This article was originally published as part of Grantmakers In Health’s Views from the Field series.
In the weeks since the 2023 Grantmakers In Health conference in Minneapolis, where we gathered as a community of grantmakers seeking to advance health equity, I have been reminded often of the inspiring and encouraging conversations we had by an envelope of Post-It Notes sitting on my desk. These notes make me smile. They make me feel connected. And their messages motivate me to continue the journey from health to health equity for the long haul.
These Post-It Notes were created during a conference learning lab, The Journey from Health to Health Equity: Moving from Words to Action, that I had the honor to moderate. During the session, nearly 100 colleagues from the field joined together to acknowledge the proliferation of well-crafted statements from foundations publicly committing to health equity in the wake of the past few years of racial reckoning. Together, we discussed how words are not enough—and the reality that we are each on a distinct path in our journeys toward bringing those words into action.
With the expertise and knowledge of incredible funders that are walking the walk, we had a transparent, vulnerable, and honest sharing about each foundation’s challenges, learnings, and experiences with the transition to health equity.
Dr. Laura Gerald, President of Kate B. Reynolds Charitable Trust, Dr. Vanessa Walker Harris, Vice Chair of the Board at Richmond Memorial Health Foundation, and Susan Shumaker, President of Cone Health Foundation provoked our thinking by giving real examples of how philanthropy can critically examine our role as grantmakers, influencers, and conveners as well as our staffing, operations, and communications practices.
Dr. Laura Gerald reminded the group of the importance of looking at the historical role our foundations have played in the inequities that exist today and telling the truth about it as part of the process of change and setting the foundation for trust. She also reminded participants of the importance of taking action to address funding and operations, so we don’t perpetuate structural inequities. As Laura stated, “If you’re not intentional about what it is you’re trying to accomplish, you will do more harm and leave people worse off than when you started.”
Dr. Vanessa Walker Harris noted the importance of going outside oneself to have the hard discussions. She described how their foundation board engaged an external facilitator to help the board members engage in challenging and necessary conversations, “We discussed what our biases were, we talked to community leaders and other nonprofits doing racial equity work and other foundations, and we had these difficult conversations.”
Susan Shumaker described the importance of leveraging foundation investment portfolios as an important, and often overlooked, domain for advancing equitable practices. She also reminded participants of the necessity of learning and moving forward even when the path is not clear. As Susan shared, “We learned that perfect was the enemy of good and you need to start somewhere.”
With this encouragement, participants began conversations with other session attendees—first the community at their table and then the community of the room—surfacing challenges, concerns, learnings, and wins. As the expertise emerged from the room, so did some key ideas and inspiration for the journey:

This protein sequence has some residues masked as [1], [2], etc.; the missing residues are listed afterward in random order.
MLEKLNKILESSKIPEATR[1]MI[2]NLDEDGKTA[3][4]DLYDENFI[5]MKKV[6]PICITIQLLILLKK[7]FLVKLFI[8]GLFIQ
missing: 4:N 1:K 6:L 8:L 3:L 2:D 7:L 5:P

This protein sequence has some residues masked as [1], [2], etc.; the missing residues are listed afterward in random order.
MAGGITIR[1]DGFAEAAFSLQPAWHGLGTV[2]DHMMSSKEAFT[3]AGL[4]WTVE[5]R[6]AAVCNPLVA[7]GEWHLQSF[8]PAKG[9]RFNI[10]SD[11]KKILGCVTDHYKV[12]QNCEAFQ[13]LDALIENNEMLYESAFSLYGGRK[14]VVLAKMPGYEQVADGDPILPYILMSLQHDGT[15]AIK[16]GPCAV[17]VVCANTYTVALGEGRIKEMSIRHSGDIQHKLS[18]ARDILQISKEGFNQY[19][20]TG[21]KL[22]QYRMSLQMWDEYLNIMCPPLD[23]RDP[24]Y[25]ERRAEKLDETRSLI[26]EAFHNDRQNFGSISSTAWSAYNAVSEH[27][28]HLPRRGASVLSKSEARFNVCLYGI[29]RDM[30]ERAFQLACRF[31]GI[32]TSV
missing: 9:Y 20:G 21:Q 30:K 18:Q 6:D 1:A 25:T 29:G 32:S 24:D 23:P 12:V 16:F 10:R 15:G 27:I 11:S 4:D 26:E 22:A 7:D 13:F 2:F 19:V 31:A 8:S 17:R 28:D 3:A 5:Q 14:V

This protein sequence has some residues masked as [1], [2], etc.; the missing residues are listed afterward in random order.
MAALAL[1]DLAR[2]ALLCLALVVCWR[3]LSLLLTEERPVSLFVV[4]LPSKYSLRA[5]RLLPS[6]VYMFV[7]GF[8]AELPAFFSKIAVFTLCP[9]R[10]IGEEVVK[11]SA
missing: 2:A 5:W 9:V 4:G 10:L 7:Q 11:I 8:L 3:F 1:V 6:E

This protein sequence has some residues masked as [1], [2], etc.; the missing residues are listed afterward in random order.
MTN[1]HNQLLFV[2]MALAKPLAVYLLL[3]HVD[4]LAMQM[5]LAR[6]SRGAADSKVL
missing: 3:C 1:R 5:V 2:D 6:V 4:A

- Be bold, brave, and comfortable with being uncomfortable. This means becoming more content with not knowing everything and accepting that you can do the work without having every answer while being vulnerable and embracing discomfort.
- Keep learning. The education process is never ending, and attendees shared resources like the Truth, Racial Healing & Transformation framework and the Equity Footprint, books like Evicted, and articles like “The Illusion of Inclusive Workspaces” to continue learning and advancing this work.
- Embrace community. This means requiring meaningful community engagement with real decision-making power in funding opportunities, evaluating who is missing from the health equity conversations in our communities, and transitioning from community centered to community led.
- Bring others in the organization along for the journey. Educating and bringing board members into the process and holding leadership accountable for the commitments made to the community are critical to adoption and success.
- Find and grow the joy in this work. This joyfulness is critical to ensure endurance and longevity as we all commit to doing this work for the long haul.
Over the course of two hours, the speakers and the session participants collectively saw that we are all the experts, and we are all the learners. We saw the power and commitment of our community to be changemakers. And we saw that we all have a role in moving our field, our organizations, and our communities forward.
There was excitement and energy in the room, and there were Post-It Notes. As we were preparing to finish the session, everyone in the room grabbed a pen and a notepad to scribe their commitments for what they would do after they left the room. There were commitments to read, to speak, and to take action. If you want to see all the commitments, or find yours, a summary of them is linked here. And if you want to see mine, it is below:
This article is my effort to stay true to my commitment. For others, how are your commitments advancing?
With gratitude and appreciation, I send you this note from the journey. Together we can go further in this journey. As a community, we can encourage each other, learn from each other, and truly make change. I look forward to staying connected to this powerful community and our commitment to continue to move our words to action.